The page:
2005-11-13

Intolerance: Motorbikes & Cars at Risk from Inconsiderate Drivers

Car owners who beep their horn too often or rev their engines excessively could now have their vehicles seized under new police powers to tackle anti-social drivers. Motorists will be forced to pay 150_GBP to recover their vehicles if they are impounded by officers who have deemed them to have caused fear or alarm in the community. Failure to pay the levy will result in the vehicle being scrapped. A motorist has to commit the offence twice, including being issued with a formal warning, before the vehicle is seized. The announcement comes as the first official warning in the Lothians was issued to a teenage driver this week. The 19-year-old from Haddington, East Lothian, now faces having his car seized after he was reported for continually sounding his horn in the town's High Street. Alarmed pedestrians alerted police, who will confiscate the vehicle if he commits the same offence within the next 12 months. Inspector Mr.Douglas Kirkham, of 'Lothian and Borders Police' traffic branch, said:
'This piece of legislation gives the police strong powers to be able to take positive action to assist communities, where up until now our ability to deal effectively with nuisance drivers and their vehicles, whether on or off road, has been limited. 'It will make a considerable difference to communities and residents across the force area, whose lives have been blighted by careless and inconsiderate use of vehicles and motorcycles, both on and off the roads.'
Inspector Mr.Dennis Hunter, 'Lothian and Borders Police' anti-social behaviour co-ordinator for the force's safer communities department, said the system for carrying out seizures was now in place. He added:
'In this particularly complex area, we have had to look at storage and at how we record warnings given under the scheme.'
Ms.Sheila Gilmore, the Edinburgh councillor in charge of tackling anti-social behaviour in the city, said:
'I am very pleased that the police are now going to use these powers, particularly for seizing motorbikes, which is an area where most of the problems of anti-social drivers occur. 'Existing remedies have not been effective and the loss of someone's bike is a pretty effective sanction.'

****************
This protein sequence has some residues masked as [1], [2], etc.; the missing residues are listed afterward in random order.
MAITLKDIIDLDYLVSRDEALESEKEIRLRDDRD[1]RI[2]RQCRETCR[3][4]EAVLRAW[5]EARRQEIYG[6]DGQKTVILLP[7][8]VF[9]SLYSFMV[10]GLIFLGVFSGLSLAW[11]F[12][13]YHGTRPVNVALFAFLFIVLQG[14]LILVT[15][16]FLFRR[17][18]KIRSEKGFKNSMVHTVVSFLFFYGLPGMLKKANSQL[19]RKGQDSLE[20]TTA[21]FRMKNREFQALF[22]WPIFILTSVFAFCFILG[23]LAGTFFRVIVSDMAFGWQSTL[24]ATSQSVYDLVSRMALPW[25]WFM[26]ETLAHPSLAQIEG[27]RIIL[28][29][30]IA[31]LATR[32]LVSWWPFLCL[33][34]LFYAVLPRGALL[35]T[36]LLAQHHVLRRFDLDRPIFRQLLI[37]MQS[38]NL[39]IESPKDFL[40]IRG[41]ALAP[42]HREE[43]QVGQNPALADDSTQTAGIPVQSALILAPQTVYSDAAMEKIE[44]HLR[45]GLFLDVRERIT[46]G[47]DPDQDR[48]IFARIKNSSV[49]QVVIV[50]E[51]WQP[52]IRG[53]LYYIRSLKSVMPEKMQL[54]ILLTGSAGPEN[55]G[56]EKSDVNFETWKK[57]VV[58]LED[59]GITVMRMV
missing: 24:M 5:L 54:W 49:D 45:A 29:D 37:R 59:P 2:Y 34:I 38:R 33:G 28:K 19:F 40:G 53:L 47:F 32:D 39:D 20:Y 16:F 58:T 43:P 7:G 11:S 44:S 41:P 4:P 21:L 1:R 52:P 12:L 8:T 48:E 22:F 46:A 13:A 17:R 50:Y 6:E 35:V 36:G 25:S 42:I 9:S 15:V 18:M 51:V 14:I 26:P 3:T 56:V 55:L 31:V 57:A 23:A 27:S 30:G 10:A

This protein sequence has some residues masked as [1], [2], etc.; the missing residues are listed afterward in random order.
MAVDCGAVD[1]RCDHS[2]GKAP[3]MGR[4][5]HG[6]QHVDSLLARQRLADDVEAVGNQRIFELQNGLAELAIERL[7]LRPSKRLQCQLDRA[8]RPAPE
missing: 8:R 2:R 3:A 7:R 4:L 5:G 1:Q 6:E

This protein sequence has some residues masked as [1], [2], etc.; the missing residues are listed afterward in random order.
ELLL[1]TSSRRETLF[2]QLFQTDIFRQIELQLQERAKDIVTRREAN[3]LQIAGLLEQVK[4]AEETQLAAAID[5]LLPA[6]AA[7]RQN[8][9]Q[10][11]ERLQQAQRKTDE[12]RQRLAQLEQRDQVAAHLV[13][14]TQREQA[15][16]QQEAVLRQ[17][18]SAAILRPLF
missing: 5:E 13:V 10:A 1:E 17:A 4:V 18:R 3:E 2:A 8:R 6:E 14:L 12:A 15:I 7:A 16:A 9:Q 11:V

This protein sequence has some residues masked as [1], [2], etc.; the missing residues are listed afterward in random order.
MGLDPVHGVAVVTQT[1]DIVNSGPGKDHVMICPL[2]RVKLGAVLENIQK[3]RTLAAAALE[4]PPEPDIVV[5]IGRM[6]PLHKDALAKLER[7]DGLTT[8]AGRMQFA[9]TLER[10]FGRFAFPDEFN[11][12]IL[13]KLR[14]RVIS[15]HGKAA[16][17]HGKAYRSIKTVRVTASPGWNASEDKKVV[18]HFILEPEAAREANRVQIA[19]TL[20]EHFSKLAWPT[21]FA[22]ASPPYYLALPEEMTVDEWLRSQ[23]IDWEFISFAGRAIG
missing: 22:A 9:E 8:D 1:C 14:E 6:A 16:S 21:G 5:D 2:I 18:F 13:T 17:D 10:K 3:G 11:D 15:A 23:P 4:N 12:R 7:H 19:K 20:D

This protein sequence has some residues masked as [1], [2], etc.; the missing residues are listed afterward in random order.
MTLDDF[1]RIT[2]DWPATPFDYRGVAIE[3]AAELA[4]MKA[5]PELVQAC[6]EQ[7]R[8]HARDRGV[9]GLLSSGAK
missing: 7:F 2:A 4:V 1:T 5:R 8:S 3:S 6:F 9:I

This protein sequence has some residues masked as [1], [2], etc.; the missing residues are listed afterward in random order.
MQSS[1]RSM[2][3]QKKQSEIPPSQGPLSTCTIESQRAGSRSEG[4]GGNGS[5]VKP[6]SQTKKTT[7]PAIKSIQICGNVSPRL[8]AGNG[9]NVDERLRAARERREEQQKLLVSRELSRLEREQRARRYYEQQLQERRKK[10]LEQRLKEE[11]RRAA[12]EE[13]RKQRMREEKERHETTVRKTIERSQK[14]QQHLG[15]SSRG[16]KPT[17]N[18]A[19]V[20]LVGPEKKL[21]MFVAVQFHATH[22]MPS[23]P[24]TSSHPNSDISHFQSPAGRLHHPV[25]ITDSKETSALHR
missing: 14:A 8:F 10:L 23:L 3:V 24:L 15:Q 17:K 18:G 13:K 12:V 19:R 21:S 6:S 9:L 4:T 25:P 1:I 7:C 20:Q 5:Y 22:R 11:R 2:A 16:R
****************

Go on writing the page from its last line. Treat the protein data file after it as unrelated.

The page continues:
The announcement was made yesterday during a summit in Edinburgh on how to deal with nuisance neighbours. Police officers from all the country's forces attended to share knowledge on implementing measures like ASBOs, closure orders and dispersal zones. Assistant Chief Constable Mr.Tom Halpin, of 'Lothian and Borders Police', which hosted the anti-social behaviour seminar, insisted the 'low-level priority' complaints must be dealt with effectively. He said:
'People tend to laugh at some of the nuisance calls and minor complaints we receive from the public but it is no laughing matter for the old woman who is living in the bottom flat and whose life is being made hell by the anti-social element in the neighbourhood. 'Police work is not all about solving murders and responding to emergency incidents, we must deal with the low-level priority calls as well. 'This is why we must work together to share best practices to see how best we can implement the measures now available to us.'
However, Mr.Halpin admitted the anti-social legislation police are now using is only a short-term fix and the forces must keep on pressing if they want to rid our communities of the public nuisances:
'In a way, the real hard work starts after we have successfully obtained a closure order or dispersal zone because the problem doesn't go away. 'They only give us breathing space; we have to ensure that when these measures are lifted, the situation does not return.'
A total of 210 ASBOS were taken out last year, up 42 per cent on the previous 12 months and the highest number since they were introduced in 1999. The figure was announced last month by The Deputy Justice Minister Mr.Hugh Henry, on the eve of the first anniversary of the initial measures from the Anti-social Behaviour (Scotland) Act coming into force. That extended the use of ASBOS to children under the age of 16 and Mr.Henry said that an increasing number of local councils were now prepared to use them to deal with youngsters. 'Antisocial drivers could have vehicles scrapped', Angie Brown, The Scotsman, 2005-11-12

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